The third, and current church building was built in 1840, on the foundations of the second building.  There have been several additions behind and to the left of the building, in 1879 and 1958, but the main part of the building hasn’t changed much, aside from a different paint scheme, since the first photo was taken.  The congregation is still active here after over 270 years, and they are part of the United Church of Christ denomination.

Fuller Hall, Suffield Connecticut

The North Building, on the campus of Suffield Academy, probably around 1920. Image from Celebration of the Two Hundred and Fiftieth Anniversary of the Settlement of Suffield, Connecticut (1921).

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The building, now heavily renovated and renamed Fuller Hall, as seen in 2015:

It took me a while to figure out that this is, in fact, the same building.  The North Building was built in 1873, replacing the 1845 Ladies Building that had burned the previous year.  It is located just to the right of the Memorial Building, and both of these buildings date back to when Suffield Academy was known as the Connecticut Literary Institute.  However, while the Memorial Building still resembles its 19th century appearance, Fuller Hall is essentially unrecognizable from the first photo.  A substantial renovation in the 1950s removed most of the original Second Empire style architectural elements, including the mansard roof (and with it, the entire fourth floor), the three small towers, the front porch, and the window cornices.  A close examination of the 2015 shows the difference between the newer, lighter bricks, and the original, darker-colored bricks.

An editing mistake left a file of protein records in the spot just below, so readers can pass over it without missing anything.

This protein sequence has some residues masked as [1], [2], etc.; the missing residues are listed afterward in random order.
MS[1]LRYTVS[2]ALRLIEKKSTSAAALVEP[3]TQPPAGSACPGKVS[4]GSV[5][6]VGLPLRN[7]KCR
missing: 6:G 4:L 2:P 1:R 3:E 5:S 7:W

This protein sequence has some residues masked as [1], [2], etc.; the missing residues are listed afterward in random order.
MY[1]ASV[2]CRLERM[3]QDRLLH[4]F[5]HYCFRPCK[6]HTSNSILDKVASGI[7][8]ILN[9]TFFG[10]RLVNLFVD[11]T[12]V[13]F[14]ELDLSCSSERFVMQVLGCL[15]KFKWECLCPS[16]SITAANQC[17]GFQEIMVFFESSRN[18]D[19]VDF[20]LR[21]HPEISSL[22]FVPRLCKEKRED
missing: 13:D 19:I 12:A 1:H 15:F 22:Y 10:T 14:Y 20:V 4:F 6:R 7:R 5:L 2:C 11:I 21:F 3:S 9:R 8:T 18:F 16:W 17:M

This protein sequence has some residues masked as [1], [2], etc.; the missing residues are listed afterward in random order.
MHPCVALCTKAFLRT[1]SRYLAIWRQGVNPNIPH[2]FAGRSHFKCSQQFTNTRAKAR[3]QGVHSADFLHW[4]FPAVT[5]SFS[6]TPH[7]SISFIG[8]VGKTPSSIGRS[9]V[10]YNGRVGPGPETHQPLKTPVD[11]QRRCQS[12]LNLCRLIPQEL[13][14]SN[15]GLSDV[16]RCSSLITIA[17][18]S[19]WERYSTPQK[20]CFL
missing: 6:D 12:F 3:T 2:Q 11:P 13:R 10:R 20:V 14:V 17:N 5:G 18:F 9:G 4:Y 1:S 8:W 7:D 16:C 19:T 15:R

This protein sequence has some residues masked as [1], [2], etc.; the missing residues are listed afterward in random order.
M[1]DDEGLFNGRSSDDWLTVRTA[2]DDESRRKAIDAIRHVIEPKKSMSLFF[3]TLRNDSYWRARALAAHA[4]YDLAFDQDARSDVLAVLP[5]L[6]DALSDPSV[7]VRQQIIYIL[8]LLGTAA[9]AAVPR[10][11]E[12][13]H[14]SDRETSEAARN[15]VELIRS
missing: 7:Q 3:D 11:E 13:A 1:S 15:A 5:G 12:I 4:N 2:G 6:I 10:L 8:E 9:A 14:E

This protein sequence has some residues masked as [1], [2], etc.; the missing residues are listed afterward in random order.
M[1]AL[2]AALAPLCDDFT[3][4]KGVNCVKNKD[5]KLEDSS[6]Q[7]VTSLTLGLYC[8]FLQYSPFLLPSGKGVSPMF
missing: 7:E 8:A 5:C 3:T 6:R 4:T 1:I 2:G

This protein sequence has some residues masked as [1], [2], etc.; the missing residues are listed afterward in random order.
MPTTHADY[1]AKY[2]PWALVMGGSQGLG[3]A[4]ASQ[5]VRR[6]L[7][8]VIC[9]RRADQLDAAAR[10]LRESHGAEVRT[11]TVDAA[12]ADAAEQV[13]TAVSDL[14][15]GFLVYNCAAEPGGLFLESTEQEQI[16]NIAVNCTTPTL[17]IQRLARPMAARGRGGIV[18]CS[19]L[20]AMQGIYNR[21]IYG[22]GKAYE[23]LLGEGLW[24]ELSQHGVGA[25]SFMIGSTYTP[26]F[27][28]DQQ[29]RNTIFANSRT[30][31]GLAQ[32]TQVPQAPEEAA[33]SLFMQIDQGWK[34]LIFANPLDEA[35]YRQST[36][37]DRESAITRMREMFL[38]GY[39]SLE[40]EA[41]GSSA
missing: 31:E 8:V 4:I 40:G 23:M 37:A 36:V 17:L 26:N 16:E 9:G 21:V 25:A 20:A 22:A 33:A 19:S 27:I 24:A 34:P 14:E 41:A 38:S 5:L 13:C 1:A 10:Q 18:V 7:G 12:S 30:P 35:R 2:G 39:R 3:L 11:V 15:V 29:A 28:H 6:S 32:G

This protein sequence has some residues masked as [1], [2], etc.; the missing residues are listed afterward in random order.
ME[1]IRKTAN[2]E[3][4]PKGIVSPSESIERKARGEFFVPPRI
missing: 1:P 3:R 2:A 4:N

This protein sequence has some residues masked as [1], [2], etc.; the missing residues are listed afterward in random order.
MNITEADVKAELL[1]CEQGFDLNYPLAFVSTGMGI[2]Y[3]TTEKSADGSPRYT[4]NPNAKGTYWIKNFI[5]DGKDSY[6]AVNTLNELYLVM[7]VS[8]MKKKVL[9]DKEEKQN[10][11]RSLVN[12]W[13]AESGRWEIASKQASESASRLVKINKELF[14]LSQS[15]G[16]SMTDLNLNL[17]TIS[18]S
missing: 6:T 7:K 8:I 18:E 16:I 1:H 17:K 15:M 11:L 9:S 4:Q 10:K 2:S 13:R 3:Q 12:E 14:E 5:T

Memorial Building, Suffield Connecticut